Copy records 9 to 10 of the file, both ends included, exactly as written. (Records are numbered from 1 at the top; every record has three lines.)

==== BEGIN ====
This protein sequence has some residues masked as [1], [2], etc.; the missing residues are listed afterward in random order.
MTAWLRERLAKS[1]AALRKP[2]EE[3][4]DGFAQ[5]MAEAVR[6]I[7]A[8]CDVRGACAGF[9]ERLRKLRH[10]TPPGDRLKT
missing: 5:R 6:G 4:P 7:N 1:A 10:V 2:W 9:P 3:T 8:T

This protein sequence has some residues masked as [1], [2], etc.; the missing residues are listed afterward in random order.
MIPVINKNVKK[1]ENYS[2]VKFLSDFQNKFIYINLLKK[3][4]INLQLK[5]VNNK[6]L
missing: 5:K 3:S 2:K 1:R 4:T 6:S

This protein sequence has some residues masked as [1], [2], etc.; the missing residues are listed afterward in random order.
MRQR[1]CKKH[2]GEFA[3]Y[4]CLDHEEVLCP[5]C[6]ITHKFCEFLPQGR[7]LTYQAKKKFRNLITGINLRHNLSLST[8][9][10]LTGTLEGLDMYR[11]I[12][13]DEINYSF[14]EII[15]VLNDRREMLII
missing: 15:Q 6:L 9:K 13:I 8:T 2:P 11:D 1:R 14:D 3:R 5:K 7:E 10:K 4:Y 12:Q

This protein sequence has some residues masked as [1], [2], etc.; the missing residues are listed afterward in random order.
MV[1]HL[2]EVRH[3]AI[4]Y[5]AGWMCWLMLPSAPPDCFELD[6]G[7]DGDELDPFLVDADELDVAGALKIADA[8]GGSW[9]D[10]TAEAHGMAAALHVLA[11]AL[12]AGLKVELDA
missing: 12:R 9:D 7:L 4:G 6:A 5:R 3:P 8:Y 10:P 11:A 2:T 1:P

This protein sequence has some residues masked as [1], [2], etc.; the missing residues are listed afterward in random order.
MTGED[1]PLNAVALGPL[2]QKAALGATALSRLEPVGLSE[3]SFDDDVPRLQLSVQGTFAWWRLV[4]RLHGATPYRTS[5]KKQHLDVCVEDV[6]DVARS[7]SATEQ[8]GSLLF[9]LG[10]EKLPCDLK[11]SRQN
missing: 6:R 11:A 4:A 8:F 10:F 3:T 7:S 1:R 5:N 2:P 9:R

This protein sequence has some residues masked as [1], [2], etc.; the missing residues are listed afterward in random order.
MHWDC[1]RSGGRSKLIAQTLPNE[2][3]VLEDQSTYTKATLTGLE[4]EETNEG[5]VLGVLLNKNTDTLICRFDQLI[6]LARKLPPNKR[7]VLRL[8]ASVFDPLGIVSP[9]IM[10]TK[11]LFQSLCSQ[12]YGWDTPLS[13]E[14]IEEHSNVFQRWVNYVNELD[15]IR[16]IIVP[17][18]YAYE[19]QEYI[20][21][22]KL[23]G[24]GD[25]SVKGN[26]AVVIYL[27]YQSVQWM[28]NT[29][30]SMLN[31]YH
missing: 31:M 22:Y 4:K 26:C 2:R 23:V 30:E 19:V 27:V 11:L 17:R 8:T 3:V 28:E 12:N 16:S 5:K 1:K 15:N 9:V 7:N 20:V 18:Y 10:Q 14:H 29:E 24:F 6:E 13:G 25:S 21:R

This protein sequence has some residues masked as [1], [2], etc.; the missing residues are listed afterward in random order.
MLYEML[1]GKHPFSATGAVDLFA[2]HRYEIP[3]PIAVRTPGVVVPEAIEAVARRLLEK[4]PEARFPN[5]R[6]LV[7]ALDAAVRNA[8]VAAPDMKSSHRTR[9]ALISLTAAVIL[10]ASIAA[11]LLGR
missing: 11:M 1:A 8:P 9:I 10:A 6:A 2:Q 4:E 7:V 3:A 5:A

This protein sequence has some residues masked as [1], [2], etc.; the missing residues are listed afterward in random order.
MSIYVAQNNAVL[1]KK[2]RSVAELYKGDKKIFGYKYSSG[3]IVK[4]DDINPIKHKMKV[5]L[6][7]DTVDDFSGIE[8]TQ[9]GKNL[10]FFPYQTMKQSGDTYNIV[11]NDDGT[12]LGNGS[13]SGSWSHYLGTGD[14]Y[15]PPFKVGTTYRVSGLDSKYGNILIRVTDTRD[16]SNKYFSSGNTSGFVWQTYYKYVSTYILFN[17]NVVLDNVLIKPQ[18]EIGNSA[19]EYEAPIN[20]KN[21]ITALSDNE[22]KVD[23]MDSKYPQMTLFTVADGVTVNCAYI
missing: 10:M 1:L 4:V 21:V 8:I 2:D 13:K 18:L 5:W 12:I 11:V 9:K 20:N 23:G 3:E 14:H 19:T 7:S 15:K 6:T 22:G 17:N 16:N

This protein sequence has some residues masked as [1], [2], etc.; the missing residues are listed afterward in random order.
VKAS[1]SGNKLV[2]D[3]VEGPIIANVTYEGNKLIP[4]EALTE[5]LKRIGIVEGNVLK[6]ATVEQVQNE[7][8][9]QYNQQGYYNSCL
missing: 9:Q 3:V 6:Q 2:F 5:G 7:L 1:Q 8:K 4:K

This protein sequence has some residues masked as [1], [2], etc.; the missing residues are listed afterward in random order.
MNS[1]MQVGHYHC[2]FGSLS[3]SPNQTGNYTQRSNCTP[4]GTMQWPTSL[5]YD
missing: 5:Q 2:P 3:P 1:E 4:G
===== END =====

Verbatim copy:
This protein sequence has some residues masked as [1], [2], etc.; the missing residues are listed afterward in random order.
VKAS[1]SGNKLV[2]D[3]VEGPIIANVTYEGNKLIP[4]EALTE[5]LKRIGIVEGNVLK[6]ATVEQVQNE[7][8][9]QYNQQGYYNSCL
missing: 9:Q 3:V 6:Q 2:F 5:G 7:L 1:Q 8:K 4:K

This protein sequence has some residues masked as [1], [2], etc.; the missing residues are listed afterward in random order.
MNS[1]MQVGHYHC[2]FGSLS[3]SPNQTGNYTQRSNCTP[4]GTMQWPTSL[5]YD
missing: 5:Q 2:P 3:P 1:E 4:G